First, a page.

Bloat

Good software is built by helping people do what they need better than they can currently. Adding new features does not necessarily have that result.

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What I learned co-founding Dribbble

Dan Cederhom recently announced that he is leaving Dribbble, the company he started over 10 years ago. It’s one of those 20-things-I-learned kind of posts, but hang in until the end where he makes a great point that hits close to home. Under point 19, aptly named Take care of yourself first, he shares a little about his experience with anxiety. Anxiety is a medical condition—it’s biological. A chemical imbalance where our primitive “fight or flight” response kicks in at times it shouldn’t. It’s also a condition that’s often misunderstood by those that don’…

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I'm walking away from the product I spent a year building

Derrick Reimer shares the story of his last year. He had left Drip and started working on Level, an alternative to Slack (reminds me a lot of Twist), before choosing to walk away. His desire to build a calmer chat tool is laudable and the story is interesting. But one point leapt off the (web)page and grabbed my attention. After building an early prototype and sharing with interested users, the results were not what he had hoped: The response did not live up to my expectations. Only a subset of people who paid booked an onboarding session. Of those…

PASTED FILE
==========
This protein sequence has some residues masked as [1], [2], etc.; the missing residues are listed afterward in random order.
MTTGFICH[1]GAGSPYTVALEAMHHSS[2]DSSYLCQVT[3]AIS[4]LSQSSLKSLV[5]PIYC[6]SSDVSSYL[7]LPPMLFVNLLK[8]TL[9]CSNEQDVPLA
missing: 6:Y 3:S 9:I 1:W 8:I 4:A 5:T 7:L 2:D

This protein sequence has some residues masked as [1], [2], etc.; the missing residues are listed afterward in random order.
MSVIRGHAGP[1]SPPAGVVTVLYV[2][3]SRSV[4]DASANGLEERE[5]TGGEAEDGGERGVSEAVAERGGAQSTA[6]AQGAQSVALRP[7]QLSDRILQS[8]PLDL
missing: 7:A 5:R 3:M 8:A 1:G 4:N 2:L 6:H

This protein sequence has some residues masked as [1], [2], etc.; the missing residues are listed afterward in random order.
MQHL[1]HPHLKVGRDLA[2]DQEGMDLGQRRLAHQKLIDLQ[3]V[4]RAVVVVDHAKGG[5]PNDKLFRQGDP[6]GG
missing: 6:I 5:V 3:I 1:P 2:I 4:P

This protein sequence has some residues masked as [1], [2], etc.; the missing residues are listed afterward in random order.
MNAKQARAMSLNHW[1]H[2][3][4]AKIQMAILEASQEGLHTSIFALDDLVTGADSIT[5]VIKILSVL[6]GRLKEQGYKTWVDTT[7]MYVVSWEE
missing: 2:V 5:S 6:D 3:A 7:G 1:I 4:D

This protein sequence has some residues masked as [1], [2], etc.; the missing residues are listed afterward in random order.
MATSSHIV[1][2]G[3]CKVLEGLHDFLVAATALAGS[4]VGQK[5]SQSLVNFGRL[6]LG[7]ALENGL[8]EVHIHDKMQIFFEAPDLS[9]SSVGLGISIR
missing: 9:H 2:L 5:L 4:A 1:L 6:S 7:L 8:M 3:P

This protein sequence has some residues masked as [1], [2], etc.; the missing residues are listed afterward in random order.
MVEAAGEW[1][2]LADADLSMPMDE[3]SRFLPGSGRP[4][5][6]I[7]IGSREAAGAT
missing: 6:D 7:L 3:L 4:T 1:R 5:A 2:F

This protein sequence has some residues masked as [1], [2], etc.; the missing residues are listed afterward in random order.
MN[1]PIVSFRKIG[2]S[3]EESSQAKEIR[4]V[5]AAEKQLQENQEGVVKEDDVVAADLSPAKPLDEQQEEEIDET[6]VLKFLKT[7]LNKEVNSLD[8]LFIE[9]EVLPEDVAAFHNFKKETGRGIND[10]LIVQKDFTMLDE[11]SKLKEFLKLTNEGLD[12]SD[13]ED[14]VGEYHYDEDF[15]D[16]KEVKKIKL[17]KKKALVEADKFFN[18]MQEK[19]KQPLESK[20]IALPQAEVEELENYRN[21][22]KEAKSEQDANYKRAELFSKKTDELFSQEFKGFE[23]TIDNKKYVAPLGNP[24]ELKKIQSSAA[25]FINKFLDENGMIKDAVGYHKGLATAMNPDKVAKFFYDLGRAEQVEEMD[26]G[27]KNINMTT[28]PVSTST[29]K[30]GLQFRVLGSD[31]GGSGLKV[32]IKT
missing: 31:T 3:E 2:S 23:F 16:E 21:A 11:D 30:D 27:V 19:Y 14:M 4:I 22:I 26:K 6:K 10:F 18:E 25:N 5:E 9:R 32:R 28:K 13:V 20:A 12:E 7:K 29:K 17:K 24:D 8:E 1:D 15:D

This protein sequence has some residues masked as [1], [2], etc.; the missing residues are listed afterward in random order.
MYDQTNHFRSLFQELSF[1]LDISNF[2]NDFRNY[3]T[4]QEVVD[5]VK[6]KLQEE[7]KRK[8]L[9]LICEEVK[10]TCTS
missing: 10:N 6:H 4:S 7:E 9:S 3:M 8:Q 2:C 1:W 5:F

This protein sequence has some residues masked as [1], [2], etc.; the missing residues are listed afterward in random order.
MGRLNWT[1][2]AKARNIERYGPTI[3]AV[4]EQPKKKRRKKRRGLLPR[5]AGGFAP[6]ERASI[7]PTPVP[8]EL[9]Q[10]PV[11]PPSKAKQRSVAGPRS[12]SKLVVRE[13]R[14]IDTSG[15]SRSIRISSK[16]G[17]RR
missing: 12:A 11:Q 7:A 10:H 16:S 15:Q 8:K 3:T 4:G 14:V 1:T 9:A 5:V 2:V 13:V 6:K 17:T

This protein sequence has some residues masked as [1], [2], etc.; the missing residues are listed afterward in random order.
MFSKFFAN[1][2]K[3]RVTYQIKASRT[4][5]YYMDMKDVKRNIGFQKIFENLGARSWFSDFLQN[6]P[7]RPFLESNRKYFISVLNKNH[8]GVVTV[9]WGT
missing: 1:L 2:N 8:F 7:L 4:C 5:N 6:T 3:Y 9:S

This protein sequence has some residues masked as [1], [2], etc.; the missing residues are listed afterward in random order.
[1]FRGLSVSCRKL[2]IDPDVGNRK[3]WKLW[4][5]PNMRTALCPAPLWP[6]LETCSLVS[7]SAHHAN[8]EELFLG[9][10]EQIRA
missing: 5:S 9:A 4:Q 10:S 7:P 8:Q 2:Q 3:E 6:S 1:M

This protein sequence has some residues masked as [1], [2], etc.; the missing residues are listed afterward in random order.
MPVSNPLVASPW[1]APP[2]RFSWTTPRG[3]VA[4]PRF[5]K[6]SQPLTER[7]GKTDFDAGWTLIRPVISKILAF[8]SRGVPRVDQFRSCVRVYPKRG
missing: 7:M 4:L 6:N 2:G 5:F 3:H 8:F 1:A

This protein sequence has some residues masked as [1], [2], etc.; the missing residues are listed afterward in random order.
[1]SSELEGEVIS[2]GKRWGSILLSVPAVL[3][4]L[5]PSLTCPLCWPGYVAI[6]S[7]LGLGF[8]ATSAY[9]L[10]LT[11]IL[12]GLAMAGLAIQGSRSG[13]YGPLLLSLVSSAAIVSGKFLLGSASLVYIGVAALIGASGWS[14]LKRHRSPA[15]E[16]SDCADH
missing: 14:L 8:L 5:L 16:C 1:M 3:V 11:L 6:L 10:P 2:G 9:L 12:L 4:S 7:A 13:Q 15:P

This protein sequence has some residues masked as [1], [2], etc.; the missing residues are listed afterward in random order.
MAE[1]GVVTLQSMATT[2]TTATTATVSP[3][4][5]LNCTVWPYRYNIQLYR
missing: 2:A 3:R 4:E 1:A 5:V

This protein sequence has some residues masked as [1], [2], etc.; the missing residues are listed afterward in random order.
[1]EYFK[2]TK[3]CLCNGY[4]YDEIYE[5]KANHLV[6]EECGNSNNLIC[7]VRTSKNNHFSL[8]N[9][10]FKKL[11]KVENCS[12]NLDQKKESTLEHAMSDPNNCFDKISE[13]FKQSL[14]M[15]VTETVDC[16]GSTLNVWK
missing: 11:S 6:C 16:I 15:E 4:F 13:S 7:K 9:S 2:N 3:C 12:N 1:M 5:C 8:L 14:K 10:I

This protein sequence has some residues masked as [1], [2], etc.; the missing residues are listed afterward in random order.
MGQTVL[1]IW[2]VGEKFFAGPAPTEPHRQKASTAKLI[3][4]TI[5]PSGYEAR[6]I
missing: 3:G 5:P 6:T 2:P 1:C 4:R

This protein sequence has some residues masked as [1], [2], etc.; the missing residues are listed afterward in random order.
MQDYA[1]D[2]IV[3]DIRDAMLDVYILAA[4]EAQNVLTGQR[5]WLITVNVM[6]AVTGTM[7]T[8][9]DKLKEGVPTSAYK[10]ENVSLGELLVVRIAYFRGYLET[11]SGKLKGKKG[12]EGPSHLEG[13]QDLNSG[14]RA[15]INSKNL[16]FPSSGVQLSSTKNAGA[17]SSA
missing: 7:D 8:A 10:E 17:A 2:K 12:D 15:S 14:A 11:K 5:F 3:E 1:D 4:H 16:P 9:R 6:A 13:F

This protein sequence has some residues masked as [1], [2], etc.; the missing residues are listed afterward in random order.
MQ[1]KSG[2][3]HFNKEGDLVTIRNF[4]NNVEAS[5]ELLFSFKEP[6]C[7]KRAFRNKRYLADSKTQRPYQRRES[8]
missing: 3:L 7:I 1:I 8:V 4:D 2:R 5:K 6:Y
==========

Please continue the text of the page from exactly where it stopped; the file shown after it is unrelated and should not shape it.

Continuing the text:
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Product fit

Justin Jackson makes the case that, while market fit is very important for anyone building a product, it’s not the only consideration. He states that one should first ensure the product fits the founder. If there is not fit there, the problem shows itself every day: Serving an audience you don’t like is one of the worst feelings in the world. You have to show up every day and answer their emails, fix their bugs, reset their passwords. To do customer research you need hang out with them a lot. To get sales? You have to go to…

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Entropy crushers

It’s hard to know where to start with this piece. It’s classic Rands. But it also hits close to home after discussing the validity of product managers recently. There are so many quotable bits from this essay, but let me share those that caught my attention. Image courtesy of the Wildbit blog. First, he wisely takes the time to frame the discussion. What is the difference between project, product, and program managers? A project manager is responsible for shipping a product, whereas a product manager is responsible for making sure the right product is shipped. A program manager…

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Are product managers a burden to productive teams?

The fine folks at Help Scout asked that question. And co-founder Nick Francis seems to indicate that the answer is yes. I quite enjoy the Help Scout blog, specifically the writing of Gregory Ciotti. But this particular piece didn’t sit well. It starts with a somewhat inflammatory opening statement. The one in big bold text: To build a great product, you need design and you need engineering. Somewhere along the way, and especially as companies grow, another mysterious role enters the fray: the Product Manager.Take the work that someone does and add a drop of condescension and you're…

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